ed. Philadelphia: Wolters Kluwer/Lippincott Williams & Wilkins Health; 2014. p. 278-86.
Turner MA, Fulcher AS. The cystic duct: Normal anatomy and disease processes. Radiographics 2001;21:3-22.
Cachoeira E, Rivas A, Gabrielli C. Anatomic variations of extrahepatic bile ducts and evaluation of the length of ducts composing the cystohepatic triangle. Int J Morphol 2012;30:279-83.
Standring S. Abdomen and pelvis. In: Gray H, Standring S, Stringer M D, editors. Gray's Anatomy: The Anatomical Basis of Clinical Practice. 41st
ed. Edinburgh: Elsevier, Churchill Livingstone; 2016. p. 1173-8.
Caroli-Bosc FX, Demarquay JF, Conio M, Deveau C, Hastier P, Harris A. Is biliary lithogenesis affected by length and implantation of cystic duct? Study of 270 patients with endoscopic retrograde cholangiopancreatography. Dig Dis Sci 1997;10:2045-51.
Mortelé KJ, Rocha TC, Streeter JL, Taylor AJ. Multimodality imaging of pancreatic and biliary congenital anomalies. Radiographics 2006;26:715-31.
Pina LN, Samoilovich F, Urrutia S, Rodríguez A, Alle L, Ferreres AR. Surgical considerations of the cystic duct and heister valves. Surg J (N Y) 2015;1:e23-7.
Ahmed AY, Salih AA, Abdallah Adam MA, Mohammed SS, Elhasan ME, Abdalla MA. Anatomical variations of the cystic duct and their surgical implications in Sudanese population: A cadaveric study. Int J Anat Res 2019;7:6416-9.
Talpur KA, Laghari AA, Yousfani SA, Malik AM, Memon AI, Khan SA. Anatomical variations and congenital anomalies of extra hepatic biliary system encountered during laparoscopic cholecystectomy. J Pakistan Med Assoc 2010;60:89-93.
Awazli LG. Anatomical variations of extrahepatic biliary system. Iraqi J Med Sci 2013;11:258-64.
Khayat MF, Al-Amoodi MS, Aldaqal SM, Sibiany AR. Abnormal anatomical variations of extra-hepatic biliary tract and their relations to biliary tract injuries and stone formation. Gastroenterol Res 2014;7:12-6.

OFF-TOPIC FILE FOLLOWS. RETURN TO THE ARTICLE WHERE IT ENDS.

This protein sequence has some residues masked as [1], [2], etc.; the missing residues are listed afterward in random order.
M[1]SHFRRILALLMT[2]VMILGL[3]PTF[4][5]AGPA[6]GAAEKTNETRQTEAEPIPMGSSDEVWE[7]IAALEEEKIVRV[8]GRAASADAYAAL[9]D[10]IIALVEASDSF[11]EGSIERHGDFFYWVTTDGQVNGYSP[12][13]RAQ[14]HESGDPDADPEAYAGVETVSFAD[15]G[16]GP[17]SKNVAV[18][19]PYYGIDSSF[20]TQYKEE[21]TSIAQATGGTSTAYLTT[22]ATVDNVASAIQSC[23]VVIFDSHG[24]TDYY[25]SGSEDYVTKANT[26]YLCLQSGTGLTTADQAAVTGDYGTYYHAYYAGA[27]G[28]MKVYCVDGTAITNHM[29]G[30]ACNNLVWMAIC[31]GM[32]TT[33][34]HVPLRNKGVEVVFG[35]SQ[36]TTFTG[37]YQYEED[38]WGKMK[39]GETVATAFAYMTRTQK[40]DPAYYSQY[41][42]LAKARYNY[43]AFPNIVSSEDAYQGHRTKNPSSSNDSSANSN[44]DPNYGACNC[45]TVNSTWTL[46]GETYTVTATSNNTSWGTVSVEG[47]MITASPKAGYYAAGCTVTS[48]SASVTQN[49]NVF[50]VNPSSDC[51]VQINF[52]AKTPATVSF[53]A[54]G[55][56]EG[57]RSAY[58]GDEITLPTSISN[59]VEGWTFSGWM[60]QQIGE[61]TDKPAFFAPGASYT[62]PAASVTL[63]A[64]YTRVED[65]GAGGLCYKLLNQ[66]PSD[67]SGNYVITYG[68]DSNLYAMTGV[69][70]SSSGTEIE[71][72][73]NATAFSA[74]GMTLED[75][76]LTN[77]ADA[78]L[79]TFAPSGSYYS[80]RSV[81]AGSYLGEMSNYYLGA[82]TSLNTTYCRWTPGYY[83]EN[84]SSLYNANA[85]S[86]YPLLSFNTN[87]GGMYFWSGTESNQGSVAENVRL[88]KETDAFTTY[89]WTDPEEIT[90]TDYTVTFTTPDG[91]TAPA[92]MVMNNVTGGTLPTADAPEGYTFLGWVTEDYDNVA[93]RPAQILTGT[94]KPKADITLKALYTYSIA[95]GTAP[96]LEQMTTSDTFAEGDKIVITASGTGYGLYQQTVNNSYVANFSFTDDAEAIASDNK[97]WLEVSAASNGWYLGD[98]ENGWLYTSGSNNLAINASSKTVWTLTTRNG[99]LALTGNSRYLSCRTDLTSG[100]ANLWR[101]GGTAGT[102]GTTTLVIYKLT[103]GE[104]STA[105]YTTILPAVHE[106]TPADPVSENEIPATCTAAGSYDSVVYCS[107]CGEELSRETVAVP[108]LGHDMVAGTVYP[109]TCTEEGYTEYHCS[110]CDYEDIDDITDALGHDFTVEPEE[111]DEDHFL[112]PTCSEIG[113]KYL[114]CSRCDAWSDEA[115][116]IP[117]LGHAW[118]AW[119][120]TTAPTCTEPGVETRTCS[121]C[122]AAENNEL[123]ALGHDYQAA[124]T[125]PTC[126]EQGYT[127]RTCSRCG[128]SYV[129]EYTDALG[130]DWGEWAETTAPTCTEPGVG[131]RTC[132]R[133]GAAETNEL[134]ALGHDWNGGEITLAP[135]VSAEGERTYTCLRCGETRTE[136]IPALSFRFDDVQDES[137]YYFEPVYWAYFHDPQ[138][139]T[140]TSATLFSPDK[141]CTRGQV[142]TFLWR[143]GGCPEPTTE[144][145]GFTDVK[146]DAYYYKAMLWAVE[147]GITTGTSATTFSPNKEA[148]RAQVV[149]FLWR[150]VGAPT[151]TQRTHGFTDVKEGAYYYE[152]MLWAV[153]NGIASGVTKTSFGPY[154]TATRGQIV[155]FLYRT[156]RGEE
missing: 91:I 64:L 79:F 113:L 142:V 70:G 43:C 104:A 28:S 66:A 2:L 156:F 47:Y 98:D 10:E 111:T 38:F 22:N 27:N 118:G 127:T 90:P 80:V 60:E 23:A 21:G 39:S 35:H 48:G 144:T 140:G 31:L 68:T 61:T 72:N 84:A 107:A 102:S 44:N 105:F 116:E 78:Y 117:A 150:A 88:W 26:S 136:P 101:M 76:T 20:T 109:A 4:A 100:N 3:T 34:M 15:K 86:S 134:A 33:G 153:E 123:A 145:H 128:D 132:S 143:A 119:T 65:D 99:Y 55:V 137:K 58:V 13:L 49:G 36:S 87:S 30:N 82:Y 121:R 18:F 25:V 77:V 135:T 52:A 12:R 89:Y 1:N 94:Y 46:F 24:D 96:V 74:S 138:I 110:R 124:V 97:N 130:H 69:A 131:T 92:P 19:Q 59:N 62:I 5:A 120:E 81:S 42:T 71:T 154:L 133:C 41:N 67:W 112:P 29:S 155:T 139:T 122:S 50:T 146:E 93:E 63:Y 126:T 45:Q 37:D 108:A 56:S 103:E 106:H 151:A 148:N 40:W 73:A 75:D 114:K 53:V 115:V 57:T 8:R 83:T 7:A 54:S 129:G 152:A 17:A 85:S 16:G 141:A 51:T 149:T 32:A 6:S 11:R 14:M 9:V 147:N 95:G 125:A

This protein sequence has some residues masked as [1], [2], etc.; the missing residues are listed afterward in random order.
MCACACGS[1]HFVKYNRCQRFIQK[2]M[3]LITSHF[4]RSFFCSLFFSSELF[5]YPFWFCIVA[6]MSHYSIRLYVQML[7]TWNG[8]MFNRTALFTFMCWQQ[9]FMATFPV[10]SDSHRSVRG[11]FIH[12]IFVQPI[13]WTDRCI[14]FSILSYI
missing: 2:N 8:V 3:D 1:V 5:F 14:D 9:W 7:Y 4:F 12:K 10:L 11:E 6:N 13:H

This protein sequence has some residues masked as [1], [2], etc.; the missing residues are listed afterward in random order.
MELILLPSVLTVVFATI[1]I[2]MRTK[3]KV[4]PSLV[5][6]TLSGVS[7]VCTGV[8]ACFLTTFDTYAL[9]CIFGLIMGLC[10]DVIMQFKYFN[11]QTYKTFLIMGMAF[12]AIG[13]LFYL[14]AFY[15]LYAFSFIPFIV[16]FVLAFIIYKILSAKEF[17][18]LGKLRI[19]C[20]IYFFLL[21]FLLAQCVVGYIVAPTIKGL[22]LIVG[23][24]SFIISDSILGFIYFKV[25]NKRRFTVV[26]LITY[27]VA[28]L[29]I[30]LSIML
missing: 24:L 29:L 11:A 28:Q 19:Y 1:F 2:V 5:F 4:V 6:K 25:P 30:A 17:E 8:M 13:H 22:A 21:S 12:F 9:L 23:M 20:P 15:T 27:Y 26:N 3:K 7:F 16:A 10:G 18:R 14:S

Lichenstein ME, Ivy AC. The function of valves of heister. Surg Gynaec Obstretic 1937;64:38-52.
Johnston EV, Anson BJ. Variations in the formation and vascular relationships of the bile ducts. Surg Gynecol Obstet 1952;94:669-86.
Rajaguru J, Dave M. The morphological aberrations of cystic duct and its clinical significance: A gross anatomical study. Int J Anat Radiol Surg 2018;7:23-28.
Sarawagi R, Sundar S, Gupta SK, Raghuwanshi S. Anatomical variations of cystic ducts in magnetic resonance cholangiopancreatography and clinical implications. Radiol Res Pract 2016;2016:302148.
Khan AS, Paracha SA, Shah Z, Tahir M, Wahab K. Anatomical variations of cystic duct encountered during open cholecystectomy. Khyber Med Univ J 2012;4:19-22.
Roccaselva F, Palmucci S, Piccoli M, Milone P, Attina G, Capello G, Maura LA, et al.
Anatomical variants of cystic bile ducts: A MRCP retrospective analysis. ECR 2013. [doi: 10.1594/ecr2013/C-1987].
Onder H, Ozdemir MS, Tekbas G, Ekici F, G¨um¨us H, Bilici A. 3-T MRI of the biliary tract variations. Surg Radiol Anat 2013;35:161-7.
Hollinshead WH. Anatomy for Surgeons: The Thorax, Abdomem and Pelvis. 2nd
ed. New York: Harper and Row; 1971. p. 336-76.
Eisendrath N.D. Anomalies of bile ducts and blood vessels: As the cause of accidents in biliary surgery. J Am Med Assoc 1918;71:864.
Anupama D, Shivaleela CR, Subhash L. A study on anatomy of extrahepatic ducts and its variations with clinical significance. Int J Anat Res 2016;4:2029-33.
Sadler TW. Langmans Medical Embryology. 13th
ed. Philadelphia: Wolters Kluwer/Lippincott William and Wilkins; 2015. p. 234-6.
[Figure 1], [Figure 2], [Figure 3]
[Table 1], [Table 2], [Table 3], [Table 4]